Loan repayments cover 40% of loans over €2,500.

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Nurses’ pay, ministerial machination and Finnish Olympic telephone policy https://thistuesday.org/nurses-pay-ministerial-machination-and-finnish-olympic-telephone-policy/ Tue, 18 Jan 2022 07:36:13 +0000 https://thistuesday.org/nurses-pay-ministerial-machination-and-finnish-olympic-telephone-policy/ Finland does not prohibit athletes from bringing their personal phones to the Olympics. Nurses are paid less in Finland than in some neighboring countries. Image: Silja Viitala/Yle 18.1. 09:36•Update 18.1. 10:53 Helsingin Sanomat has an analysis (siirryt toiseen palveluun) the desire of county council candidates to raise nurses’ salaries. It’s a question in many electoral […]]]>

Finland does not prohibit athletes from bringing their personal phones to the Olympics.

Nurses are paid less in Finland than in some neighboring countries. Image: Silja Viitala/Yle

Helsingin Sanomat has an analysis (siirryt toiseen palveluun) the desire of county council candidates to raise nurses’ salaries. It’s a question in many electoral compasses, ahead of Sunday’s regional elections, and most politicians believe nurses’ pay should rise.

But they’re still unlikely to get an outsized pay rise, and HS explains why. Currently, wage negotiations are underway for city and regional government employees, including health care workers, but employers’ organizations say there is little money available to fund raises. higher salaries for nurses.

Perhaps surprisingly, unions aren’t too eager to see nurses get a better deal than other workers. With inflation higher than it has been in years, unions representing other municipal workers don’t want to see money that could go to their members diverted to a one-time boost for nurses.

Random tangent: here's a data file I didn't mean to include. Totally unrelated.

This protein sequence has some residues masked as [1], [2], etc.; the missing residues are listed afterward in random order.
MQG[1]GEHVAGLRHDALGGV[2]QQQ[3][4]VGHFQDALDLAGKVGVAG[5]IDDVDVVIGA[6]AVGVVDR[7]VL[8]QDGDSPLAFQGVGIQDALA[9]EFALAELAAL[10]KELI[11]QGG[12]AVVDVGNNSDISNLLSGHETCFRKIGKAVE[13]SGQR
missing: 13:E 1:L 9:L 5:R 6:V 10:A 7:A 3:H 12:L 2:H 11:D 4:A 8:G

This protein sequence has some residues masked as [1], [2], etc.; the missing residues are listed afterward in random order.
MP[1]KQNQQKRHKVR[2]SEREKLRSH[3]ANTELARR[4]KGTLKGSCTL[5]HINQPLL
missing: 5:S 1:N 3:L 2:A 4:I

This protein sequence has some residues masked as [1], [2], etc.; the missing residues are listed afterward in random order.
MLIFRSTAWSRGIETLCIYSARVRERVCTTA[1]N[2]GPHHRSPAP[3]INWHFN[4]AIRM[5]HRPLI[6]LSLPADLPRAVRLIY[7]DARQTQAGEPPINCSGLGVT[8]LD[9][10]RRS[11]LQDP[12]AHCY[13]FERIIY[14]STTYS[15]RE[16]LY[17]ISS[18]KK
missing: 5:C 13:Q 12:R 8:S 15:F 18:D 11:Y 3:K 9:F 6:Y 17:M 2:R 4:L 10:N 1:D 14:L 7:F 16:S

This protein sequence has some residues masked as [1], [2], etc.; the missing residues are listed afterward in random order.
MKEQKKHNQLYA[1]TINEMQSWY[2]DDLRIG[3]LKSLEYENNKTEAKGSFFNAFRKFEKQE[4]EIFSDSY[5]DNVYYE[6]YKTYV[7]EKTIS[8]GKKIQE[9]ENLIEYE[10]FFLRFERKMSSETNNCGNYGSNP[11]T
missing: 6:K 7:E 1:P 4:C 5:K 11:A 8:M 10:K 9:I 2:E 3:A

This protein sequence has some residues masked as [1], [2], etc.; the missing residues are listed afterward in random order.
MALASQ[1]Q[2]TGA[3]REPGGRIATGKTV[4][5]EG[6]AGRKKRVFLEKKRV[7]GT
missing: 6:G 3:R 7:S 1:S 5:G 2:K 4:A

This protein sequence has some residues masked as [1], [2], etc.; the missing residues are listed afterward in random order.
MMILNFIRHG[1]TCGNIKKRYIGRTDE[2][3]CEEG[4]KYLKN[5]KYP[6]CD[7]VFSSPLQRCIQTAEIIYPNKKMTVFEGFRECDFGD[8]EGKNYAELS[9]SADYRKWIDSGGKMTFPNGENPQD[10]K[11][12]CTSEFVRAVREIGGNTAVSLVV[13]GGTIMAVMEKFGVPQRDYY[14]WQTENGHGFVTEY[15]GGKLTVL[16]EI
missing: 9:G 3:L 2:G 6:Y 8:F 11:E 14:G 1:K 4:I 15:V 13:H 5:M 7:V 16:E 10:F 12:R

Nurses unions disagree, of course, with Tehy’s Millariikka Rytkönen telling HS that the money should be found. She draws the comparison to the €70m the government found for peat producers in last year’s budget, suggesting there is a way to muster the political will.

Wage harmonization is another issue raised by employers. As care services are harmonized across 21 regional organizations, each employer must ensure that wages are consistent for their employees. In practice, this means an increase in the total cost of wages, as those on the lowest base salary are given a boost to match their higher-paid counterparts.

Rytkönen rejects that argument, but the trade-off is likely to be a 3-6 year deal that does something to address nurses’ relatively low pay in coming years.

Election candidates will have little to do with it, however, as Finland’s myriad wage bargaining systems ensure that unions and employers set the agenda even before the new county councils take office. function.

Aide Kuortane from Minister Kurvinen

Finland’s spending is on a leash at the moment, with new facilities hard to come by. Ilta-Sanomat covers a controversial decision made by the Minister of Sports Antti Kurvinen (Cen), who allocated funds for a new swimming center in his home region against the advice of experts and the swimming association.